Don’t plant soybeans at the end of April – here’s why

Written by Kevin Toews on Feb 10 2017

Category: Grow Grain

Don’t rush to plant soybeans this spring. Waiting for the right soil temperature will pay off with faster crop emergence.

Soybean acres are on the rise in Manitoba and Saskatchewan. It’s great to see so many growers adding this profitable crop to their rotations. But before we can get those big yields at the end of the season, we need to get the best possible plant stand at the start. Even if you have a lot of acres to get through, don’t rush to plant soybeans this spring. Waiting for the right temperature will pay off with faster emergence. Here’s why.

Soybeans’ growth point can’t tolerate frost

An illustration showing the difference between epigeal and hypogeal germination in crops.

Source: Begoon (This file was derived from Germination.svg) CC BY-SA 3.0, via Wikimedia Commons

Soybeans and canola have an epigeal growth point. That means once the plant has germinated and emerged from the soil, it continues growing from a point above the ground. Crops with epigeal growth points are susceptible to frost damage. If we get a full moon with clear skies in early May, the frost can be hard enough to kill any emerged soybeans. Soybeans can survive a frost down to minus -2°C if they have been acclimatized a few days in advance of the frost.

Wait to plant soybeans between May 10 and 25. Historically, that’s when your chances of a killing frost decreases in Manitoba, and the soil has reached the ideal temperature for beans. Warm soil means warm groundwater and that’s what soybeans like. Soybeans in the first 24 hours will take in a great deal of water and the warmer the water is the higher your seed survival rate will be.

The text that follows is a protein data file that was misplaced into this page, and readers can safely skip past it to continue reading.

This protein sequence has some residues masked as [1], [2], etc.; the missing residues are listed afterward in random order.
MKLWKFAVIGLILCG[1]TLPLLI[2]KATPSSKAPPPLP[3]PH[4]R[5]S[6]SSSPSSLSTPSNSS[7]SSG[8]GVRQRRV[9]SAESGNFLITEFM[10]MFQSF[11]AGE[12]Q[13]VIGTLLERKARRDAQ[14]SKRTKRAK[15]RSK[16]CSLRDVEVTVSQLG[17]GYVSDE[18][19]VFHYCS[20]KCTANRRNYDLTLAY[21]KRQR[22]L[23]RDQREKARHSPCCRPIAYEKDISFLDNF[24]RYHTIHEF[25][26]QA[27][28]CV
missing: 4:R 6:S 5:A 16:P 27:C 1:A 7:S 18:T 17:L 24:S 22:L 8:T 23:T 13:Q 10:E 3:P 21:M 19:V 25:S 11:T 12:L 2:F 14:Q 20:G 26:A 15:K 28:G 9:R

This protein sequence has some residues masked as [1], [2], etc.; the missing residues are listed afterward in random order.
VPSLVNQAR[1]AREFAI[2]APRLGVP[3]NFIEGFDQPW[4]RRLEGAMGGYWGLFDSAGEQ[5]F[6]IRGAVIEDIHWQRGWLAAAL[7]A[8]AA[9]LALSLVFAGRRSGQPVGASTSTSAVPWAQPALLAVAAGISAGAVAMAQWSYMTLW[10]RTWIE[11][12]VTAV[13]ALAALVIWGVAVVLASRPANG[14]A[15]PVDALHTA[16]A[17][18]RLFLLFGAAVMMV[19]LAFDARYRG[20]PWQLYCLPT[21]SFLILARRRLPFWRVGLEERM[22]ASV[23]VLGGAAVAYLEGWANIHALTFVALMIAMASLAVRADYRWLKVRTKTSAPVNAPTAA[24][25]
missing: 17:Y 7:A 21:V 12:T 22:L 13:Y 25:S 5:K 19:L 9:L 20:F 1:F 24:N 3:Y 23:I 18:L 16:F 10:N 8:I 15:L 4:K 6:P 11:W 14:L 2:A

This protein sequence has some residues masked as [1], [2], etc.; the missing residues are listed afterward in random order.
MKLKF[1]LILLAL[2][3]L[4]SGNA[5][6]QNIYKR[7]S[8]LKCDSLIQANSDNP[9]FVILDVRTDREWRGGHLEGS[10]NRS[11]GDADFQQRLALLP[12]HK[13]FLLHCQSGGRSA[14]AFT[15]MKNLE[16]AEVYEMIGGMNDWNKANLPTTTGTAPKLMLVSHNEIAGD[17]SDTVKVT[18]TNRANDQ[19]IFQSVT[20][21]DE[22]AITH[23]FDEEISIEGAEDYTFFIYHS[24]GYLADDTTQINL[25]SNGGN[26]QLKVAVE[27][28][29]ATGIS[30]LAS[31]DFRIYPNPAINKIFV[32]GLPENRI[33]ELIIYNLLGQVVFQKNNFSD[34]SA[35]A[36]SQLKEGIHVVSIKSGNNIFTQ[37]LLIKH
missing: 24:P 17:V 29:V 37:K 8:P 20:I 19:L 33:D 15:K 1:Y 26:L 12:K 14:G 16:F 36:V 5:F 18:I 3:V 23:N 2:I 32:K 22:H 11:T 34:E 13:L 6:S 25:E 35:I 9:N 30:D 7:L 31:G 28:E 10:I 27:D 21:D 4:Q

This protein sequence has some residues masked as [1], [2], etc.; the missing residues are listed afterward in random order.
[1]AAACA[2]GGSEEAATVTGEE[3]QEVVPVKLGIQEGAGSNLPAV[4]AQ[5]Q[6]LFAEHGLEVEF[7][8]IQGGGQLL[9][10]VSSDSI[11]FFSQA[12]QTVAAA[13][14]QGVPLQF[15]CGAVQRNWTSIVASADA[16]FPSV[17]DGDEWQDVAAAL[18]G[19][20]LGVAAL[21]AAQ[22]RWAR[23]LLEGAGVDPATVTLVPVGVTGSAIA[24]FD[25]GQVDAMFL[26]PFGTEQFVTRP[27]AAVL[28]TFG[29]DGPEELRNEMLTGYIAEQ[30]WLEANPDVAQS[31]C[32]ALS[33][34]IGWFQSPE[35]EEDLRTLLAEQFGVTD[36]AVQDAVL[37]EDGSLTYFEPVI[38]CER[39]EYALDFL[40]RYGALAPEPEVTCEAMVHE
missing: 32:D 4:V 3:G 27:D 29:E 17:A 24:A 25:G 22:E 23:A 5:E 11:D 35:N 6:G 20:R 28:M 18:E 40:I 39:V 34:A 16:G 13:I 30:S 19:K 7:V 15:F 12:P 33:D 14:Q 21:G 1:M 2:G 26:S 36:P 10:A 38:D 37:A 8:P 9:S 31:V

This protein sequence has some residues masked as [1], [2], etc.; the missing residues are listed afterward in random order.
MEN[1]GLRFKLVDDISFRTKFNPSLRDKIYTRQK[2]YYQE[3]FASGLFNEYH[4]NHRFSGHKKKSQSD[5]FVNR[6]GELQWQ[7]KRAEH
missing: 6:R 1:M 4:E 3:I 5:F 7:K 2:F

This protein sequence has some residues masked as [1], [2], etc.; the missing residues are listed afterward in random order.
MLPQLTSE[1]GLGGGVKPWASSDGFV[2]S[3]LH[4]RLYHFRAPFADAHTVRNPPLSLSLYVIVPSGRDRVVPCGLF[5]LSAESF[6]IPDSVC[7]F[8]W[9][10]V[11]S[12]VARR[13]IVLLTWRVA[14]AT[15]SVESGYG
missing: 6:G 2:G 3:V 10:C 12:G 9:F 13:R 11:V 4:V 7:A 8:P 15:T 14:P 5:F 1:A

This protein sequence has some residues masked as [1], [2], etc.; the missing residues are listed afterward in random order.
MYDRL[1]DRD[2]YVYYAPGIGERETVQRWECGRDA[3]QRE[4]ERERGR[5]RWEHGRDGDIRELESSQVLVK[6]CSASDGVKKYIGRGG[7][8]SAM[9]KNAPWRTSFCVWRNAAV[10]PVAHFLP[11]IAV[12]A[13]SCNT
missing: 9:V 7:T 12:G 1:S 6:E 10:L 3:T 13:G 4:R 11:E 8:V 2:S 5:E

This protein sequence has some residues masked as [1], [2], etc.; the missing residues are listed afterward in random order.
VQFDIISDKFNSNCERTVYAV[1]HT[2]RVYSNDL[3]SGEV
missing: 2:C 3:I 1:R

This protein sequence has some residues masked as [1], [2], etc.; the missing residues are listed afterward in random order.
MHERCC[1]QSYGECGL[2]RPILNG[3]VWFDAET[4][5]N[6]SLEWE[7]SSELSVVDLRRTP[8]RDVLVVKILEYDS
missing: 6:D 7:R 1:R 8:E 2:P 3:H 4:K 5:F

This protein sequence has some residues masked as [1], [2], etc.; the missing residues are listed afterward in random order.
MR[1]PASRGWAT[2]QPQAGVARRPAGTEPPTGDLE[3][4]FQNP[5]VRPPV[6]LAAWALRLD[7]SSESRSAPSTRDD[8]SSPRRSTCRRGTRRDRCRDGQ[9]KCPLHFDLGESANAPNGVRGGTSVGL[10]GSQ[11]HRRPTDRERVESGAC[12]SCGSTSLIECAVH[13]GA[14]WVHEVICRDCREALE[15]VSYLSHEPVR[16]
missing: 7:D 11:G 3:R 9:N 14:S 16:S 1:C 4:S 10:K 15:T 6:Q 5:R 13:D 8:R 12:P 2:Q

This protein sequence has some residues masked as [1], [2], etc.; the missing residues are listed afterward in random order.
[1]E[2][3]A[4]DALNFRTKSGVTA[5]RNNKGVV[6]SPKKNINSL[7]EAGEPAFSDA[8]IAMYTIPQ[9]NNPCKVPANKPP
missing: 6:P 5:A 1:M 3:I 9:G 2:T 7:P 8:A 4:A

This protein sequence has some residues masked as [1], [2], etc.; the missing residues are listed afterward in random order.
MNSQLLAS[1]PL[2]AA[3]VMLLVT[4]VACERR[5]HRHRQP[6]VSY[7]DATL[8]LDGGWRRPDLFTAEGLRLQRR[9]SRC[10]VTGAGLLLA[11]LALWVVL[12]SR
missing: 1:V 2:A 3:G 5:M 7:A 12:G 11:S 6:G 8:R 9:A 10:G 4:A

For faster emergence, wait for 10°C+ soil

University of Manitoba agronomy Professor Yvonne Lawley and graduate student Cassandra Tkachuk recently published a study on the relationship between soybean planting dates and soil temperature. They found that cool temperatures delayed soybean emergence and warm soil temperatures resulted in rapid emergence.

In Manitoba, there are not many years where April’s soil temperature climbs above 5°C. If you seed into soil that’s between 5 and 10°C, your soybeans will take 14 to 21 days to emerge – not exactly the head start you had in mind. Plus, soybeans do not like cold ground water. It stresses the seedlings, making them more vulnerable to damage from disease and insects.

Lawley and Tkachuk’s study found 14°C was the ideal soil temperature for fast soybean emergence. In my experience, you can safely plant soybeans when the soil has been at least 10°C for two days in a row. Then they pop out of the ground in 10 to 14 days.

Plant your cereal or canola fields first

It's now common practice for growers to drop everything they are doing when it's time to seed soybeans (when the soil is warm, the groundwater is warm and the calendar date is right). They prioritize planting soybeans so they can maximize the crop's yield potential.

Cereal crops like wheat, barley, oats, rye and corn have a hypogeal growth point, which means they grow from a point below the ground. A heavy frost will kill the leaves, but the plant will continue growing from below the soil surface. Soon, you’ll see new leaves.

Even though canola has an above-ground growth point, it’s tough enough to tolerate soil and ground water that’s a little cooler than soybeans.  

Planting date is just one area where soybeans require a little different care than the crops we normally see in Manitoba. If you’re growing soybeans for the first time, talk to your Cargill representative. We can share advice to help you make the best agronomic decisions for your soybeans. It’s an easy way to set up a successful year!

Tags: Soybeans, seeding, agronomic advice, Crop Establishment

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